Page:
by Gale Acuff
Is that me at the end of my pencil?
part of the pencil, at least--the lead.
mean. And these letters aren't me
but somehow signify, the
curves and strokes.
They certainly don't make what I look
up here, looking down. Teacher's been at this
long time. Hold your in-stru-ment like this,
Use your free hand to hold the paper
hand? Then my writing hand's a slave.
That makes sense--I
live in Georgia. Negroes
used to work for white people for
It's 1962--now they work for
next to nothing.
Like Billie Ruth, who cleans
for us three times a week, and
to boot. My parents work. I come home at
or so. Annie Ruth leaves at
four. Sometimes someone, another
picks her up. She's on the porch. The driver
gets out of the car. Heck, he could
if he wanted to--we're
like Negroes, anywhere. Sometimes
drives her home and I ride in the back seat.
in the back seat, he orders. Yes, sir,
I say. But you
don't need to tell me. I
know. Attaboy, he says. I
smile. We take her home,
across rusty railroad tracks. The
are falling down. Billie Ruth's needs painting.
let her off. I get in the front seat
now. Father, can we
paint Annie Ruth's house
for her? Uh, he says. Well,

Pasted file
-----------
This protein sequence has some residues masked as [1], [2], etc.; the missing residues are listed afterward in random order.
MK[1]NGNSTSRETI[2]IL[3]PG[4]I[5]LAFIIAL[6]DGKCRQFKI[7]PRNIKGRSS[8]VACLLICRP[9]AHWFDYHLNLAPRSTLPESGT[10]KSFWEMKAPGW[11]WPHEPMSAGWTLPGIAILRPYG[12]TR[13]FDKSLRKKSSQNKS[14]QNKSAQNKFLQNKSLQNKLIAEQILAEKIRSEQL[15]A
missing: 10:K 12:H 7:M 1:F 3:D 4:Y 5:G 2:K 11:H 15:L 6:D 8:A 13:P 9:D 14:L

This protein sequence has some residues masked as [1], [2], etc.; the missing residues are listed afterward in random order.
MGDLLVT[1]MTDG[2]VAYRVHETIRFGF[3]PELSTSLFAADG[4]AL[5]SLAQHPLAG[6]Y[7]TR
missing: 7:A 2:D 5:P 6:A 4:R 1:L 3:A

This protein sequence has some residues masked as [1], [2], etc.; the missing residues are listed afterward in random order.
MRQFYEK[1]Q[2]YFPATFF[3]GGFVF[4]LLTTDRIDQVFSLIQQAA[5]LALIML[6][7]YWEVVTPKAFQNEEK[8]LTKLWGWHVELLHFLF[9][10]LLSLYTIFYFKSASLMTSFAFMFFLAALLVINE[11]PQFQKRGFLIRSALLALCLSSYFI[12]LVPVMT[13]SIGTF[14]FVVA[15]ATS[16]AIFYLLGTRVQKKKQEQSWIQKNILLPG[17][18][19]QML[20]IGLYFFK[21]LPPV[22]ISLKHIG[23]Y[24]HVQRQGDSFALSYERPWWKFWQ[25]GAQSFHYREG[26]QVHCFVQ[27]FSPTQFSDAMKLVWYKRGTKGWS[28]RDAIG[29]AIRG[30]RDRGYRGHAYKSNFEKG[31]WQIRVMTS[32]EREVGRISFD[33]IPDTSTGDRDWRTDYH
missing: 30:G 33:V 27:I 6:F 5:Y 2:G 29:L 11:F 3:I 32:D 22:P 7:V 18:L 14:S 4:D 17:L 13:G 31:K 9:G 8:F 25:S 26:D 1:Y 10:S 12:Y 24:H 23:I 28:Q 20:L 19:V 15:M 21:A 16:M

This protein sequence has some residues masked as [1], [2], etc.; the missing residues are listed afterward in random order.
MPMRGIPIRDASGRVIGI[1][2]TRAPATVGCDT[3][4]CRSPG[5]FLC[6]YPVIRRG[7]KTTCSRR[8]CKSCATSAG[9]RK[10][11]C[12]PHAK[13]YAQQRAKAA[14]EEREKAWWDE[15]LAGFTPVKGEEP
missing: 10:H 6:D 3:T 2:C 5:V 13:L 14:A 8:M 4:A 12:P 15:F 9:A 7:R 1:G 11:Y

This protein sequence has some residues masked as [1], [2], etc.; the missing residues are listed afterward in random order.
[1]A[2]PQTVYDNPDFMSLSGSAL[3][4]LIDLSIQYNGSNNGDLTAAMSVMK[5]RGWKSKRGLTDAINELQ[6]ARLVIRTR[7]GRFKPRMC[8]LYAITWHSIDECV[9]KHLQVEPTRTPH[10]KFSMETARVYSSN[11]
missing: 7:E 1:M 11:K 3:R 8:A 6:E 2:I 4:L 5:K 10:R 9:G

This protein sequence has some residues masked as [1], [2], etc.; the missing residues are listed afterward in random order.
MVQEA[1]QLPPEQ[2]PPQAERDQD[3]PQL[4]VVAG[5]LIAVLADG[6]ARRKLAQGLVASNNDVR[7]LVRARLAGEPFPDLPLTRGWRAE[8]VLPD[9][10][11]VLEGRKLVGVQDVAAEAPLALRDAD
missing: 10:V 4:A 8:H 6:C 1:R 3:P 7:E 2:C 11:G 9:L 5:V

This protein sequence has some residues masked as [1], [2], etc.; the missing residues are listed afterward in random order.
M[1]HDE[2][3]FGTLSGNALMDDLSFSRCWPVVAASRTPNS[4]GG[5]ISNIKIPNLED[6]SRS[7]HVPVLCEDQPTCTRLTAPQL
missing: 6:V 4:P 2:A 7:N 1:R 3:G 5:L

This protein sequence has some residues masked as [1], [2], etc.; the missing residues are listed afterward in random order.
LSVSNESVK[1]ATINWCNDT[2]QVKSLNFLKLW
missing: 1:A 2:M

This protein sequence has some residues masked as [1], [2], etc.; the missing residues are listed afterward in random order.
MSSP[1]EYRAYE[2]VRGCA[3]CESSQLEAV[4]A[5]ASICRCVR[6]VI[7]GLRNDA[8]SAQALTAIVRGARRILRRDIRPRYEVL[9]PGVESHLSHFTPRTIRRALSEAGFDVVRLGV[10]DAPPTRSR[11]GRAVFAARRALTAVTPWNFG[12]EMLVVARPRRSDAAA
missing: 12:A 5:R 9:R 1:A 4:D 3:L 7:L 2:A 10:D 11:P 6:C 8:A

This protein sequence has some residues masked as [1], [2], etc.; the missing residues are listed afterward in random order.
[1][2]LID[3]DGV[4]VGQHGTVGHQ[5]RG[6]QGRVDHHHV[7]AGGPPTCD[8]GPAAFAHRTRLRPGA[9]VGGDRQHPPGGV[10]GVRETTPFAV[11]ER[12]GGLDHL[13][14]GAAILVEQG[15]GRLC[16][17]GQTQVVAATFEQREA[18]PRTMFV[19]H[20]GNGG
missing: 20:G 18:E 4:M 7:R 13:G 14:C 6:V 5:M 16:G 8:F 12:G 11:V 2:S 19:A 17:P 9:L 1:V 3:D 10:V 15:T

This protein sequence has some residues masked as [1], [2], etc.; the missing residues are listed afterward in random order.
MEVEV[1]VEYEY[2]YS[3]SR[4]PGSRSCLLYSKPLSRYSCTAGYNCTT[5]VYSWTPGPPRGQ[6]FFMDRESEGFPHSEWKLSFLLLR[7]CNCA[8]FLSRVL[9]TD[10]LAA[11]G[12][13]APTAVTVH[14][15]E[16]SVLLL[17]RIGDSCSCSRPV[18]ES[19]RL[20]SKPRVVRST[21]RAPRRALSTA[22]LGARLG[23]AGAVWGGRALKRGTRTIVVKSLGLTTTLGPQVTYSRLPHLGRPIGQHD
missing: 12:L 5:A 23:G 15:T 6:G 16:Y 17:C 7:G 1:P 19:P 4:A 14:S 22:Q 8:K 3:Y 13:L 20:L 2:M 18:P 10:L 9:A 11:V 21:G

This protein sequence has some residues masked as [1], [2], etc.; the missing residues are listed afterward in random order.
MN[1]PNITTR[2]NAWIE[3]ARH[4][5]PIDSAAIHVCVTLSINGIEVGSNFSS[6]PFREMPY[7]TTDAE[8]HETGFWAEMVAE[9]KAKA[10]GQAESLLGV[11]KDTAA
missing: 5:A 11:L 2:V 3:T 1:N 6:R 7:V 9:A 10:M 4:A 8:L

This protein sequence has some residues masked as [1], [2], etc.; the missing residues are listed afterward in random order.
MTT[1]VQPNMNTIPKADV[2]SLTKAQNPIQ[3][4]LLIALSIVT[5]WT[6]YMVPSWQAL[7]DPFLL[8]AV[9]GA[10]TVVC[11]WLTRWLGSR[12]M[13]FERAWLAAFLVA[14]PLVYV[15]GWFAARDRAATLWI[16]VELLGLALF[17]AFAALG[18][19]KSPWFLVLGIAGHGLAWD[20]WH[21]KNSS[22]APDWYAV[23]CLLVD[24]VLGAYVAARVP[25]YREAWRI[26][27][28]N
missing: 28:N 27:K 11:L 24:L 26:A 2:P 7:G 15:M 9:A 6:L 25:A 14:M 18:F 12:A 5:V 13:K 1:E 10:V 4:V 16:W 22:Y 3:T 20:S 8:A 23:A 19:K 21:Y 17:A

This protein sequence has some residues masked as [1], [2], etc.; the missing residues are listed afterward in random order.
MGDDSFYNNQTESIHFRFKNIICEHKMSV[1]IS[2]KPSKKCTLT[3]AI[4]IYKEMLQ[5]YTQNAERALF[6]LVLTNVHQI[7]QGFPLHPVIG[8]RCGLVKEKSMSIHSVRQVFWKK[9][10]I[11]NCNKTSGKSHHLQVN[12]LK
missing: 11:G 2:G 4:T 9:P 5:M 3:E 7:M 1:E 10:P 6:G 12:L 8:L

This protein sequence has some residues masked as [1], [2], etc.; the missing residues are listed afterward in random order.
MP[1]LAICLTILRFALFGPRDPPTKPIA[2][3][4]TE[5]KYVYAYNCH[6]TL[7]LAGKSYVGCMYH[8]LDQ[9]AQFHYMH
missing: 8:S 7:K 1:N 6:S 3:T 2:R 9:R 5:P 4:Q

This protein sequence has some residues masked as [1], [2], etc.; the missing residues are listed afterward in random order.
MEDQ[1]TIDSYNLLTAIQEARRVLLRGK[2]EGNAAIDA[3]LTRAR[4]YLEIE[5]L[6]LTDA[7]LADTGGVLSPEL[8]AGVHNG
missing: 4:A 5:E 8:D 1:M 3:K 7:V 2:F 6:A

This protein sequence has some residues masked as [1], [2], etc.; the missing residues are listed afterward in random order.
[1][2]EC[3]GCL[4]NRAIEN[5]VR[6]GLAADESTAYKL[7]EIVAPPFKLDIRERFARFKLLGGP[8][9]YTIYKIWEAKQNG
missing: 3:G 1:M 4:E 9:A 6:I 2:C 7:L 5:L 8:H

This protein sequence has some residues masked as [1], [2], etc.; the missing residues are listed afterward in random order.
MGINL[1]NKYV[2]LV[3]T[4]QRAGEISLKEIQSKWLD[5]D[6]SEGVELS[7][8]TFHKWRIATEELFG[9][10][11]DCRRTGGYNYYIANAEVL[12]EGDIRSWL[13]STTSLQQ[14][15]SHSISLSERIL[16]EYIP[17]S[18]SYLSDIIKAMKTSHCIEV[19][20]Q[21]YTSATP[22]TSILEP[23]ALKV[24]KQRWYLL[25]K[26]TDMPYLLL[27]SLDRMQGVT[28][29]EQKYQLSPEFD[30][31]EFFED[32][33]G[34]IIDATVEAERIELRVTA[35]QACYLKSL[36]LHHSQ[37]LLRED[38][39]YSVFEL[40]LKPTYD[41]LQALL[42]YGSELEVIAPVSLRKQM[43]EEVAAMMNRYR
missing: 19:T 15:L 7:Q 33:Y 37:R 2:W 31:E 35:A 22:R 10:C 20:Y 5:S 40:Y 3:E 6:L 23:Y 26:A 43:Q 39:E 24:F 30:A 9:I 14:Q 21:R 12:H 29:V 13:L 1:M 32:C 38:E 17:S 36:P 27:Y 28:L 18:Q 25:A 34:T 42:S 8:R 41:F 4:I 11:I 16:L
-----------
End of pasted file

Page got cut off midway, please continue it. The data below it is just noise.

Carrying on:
Not today. No, not today, I say.
can write my own name, I say. Well, good for you,
says. That's really something. Yeah, I say.
Yes, sir--that's really something. I
can hold the pencil good
and the paper
it writes on so it won't fall off my desk
I can make the letters in my name
and then I put the pencil
down and hold
the paper in front of my face and see
letters--they make my name, you know--and
the light that
comes through from behind. Can I
show Billie Ruth tomorrow?
Sure, why not,
he says. Tomorrow comes, like the clean
of my paper, fresh and not written on, and
home with my piece of paper and
my name behind my back and go
the kitchen and say, Miss Billie Ruth, look
got to show you. I hold it up
and she looks and tweaks her
says, My, my, would you look at that,
do, I always do what my elders bid,
if it's not upside down, so I
turn me over, I mean my name,
There, looky here again, and she does, and
What's it signify, and I say, Why,
it's me. You
can read, can't you? But she can't
--I'm sorry that I asked
her so I say,
I don't write too good yet--it's hard to
out, I know. And she smiles and I smile
she leans over to me like I'm her own
God bless the child, and I think,
child?--oh, she means me--and I'm red-faced.
Father comes home and I greet him and
say, Hello, Father, God
bless the child and
God bless you. Then he tickles me and
God bless us everyone. That's from some book.